I oppose the early completion of the Western Ring Route (WRR) through the Waterview Connection because I believe:

  • the priority for Auckland should be building new public transport infrastructure. For example, electrifying the Auckland rail system, extending the rail line into a loop around the CBD, or putting in a rail link from Avondale Station to Onehunga Station to the airport and back to Puhinui on the Southern Line.
  • the Waterview Connection will not reduce traffic congestion in Auckland in the long-term. Completing the WRR will not reduce congestion on local roads near the motorway or in the greater Auckland region long-term. This is because building the motorway will induce traffic, that is, it will cause more people to drive in private vehicles than currently do so or are predicted to do so in the NZTA’s modeling of the project’s impact on traffic flows.
  • the costs and benefits of the projects have been calculated in a way that is fundamentally flawed. For example, almost 90% of the economic benefits of the project are based on congestion reduction or time savings for commuters but, as stated above, I do not believe building this motorway will reduce congestion long-term.
  • oil prices may rise sharply in the near future as they did in 2008. Constructing this motorway does nothing to “future proof” Auckland against sudden changes in oil prices. Instead it will simply increase Aucklander’s dependence on private motor vehicles to get around and mean we have no alternative mode of transport if oil prices peak.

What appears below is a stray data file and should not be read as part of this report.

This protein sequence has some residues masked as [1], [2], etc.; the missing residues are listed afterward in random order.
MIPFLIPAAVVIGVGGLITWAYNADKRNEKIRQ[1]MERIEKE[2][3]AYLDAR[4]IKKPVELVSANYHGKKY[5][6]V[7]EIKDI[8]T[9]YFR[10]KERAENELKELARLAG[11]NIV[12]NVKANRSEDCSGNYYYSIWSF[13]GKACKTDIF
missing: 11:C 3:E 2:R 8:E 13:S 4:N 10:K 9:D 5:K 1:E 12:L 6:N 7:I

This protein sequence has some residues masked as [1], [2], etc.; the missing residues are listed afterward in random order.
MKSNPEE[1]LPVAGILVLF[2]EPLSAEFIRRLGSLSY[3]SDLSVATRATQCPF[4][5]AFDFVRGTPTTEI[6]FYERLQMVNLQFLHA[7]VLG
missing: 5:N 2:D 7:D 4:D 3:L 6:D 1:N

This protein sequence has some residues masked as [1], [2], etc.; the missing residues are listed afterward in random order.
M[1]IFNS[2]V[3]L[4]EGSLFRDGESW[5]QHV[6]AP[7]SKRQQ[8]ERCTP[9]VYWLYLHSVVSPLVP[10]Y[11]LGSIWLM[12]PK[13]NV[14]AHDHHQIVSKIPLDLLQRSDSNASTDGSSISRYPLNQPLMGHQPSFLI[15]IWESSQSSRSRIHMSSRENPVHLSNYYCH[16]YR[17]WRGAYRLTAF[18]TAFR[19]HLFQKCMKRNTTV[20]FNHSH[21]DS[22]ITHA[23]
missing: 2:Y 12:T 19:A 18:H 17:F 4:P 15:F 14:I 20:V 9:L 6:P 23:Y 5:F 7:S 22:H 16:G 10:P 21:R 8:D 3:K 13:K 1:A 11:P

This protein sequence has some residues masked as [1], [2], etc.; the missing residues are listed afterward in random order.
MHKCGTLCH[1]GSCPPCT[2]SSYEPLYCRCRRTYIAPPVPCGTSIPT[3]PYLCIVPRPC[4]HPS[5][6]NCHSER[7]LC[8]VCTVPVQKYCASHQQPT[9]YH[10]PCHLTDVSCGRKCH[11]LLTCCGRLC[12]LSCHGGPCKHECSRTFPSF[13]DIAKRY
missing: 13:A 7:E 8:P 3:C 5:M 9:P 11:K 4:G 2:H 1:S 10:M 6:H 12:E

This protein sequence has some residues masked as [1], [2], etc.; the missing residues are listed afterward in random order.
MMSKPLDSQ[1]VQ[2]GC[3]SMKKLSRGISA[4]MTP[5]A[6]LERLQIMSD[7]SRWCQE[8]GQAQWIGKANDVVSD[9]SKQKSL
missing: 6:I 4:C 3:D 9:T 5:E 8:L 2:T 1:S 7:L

• climate change will require NZ to reduce our emissions dramatically. Road transport is one of the sectors in NZ whose emissions have risen most rapidly since 1990. Building this motorway will increase rather than reduce our emissions.

Some of the specific effects of the Waterview Connection I am most concerned about are:

  • the 240 people who will be forced to leave their homes and will only receive the government valuation of their house.
  • if there are backups of traffic waiting to get onto SH16 at peak times (as seems very likely due to the traffic that the project will induce) this will worsen traffic congestion on Great North Road.
  • negative effects on the local sports club Metro Mount Albert who will lose some of their fields when the Alan Wood Reserve is taken for the motorway.
  • impact of poor air quality in Waterview on the health of children at Waterview Primary School and St Francis School. NZTA traffic modeling suggests there will be more than 90,000 vehicles/day traveling through the interchange between SH16 and SH20 which will be only a few 100 metres from both schools.
  • negative effects on Waterview School of losing some pupils (due to the loss of houses in the area). I do not believe that moving more Housing NZ tenants into an area with poor air quality that will be cut off from the rest of Auckland by two major roads (the Waterview Connection and SH16) is an acceptable solution to this problem.
  • loss of green spaces (e.g., Alan Wood Reserve, Hendon Park) in an area that already has a very low ratio of green to built up space.

If the early completion of the Waterview Connection goes ahead despite my opposition some modifications I would suggest to the project to decrease its negative effects are:

  • make one of the two lanes in each direction available only to buses, freight, and high occupancy vehicles (3 passengers or more). This will counteract the “induced traffic” effect of completing the WRR to some extent.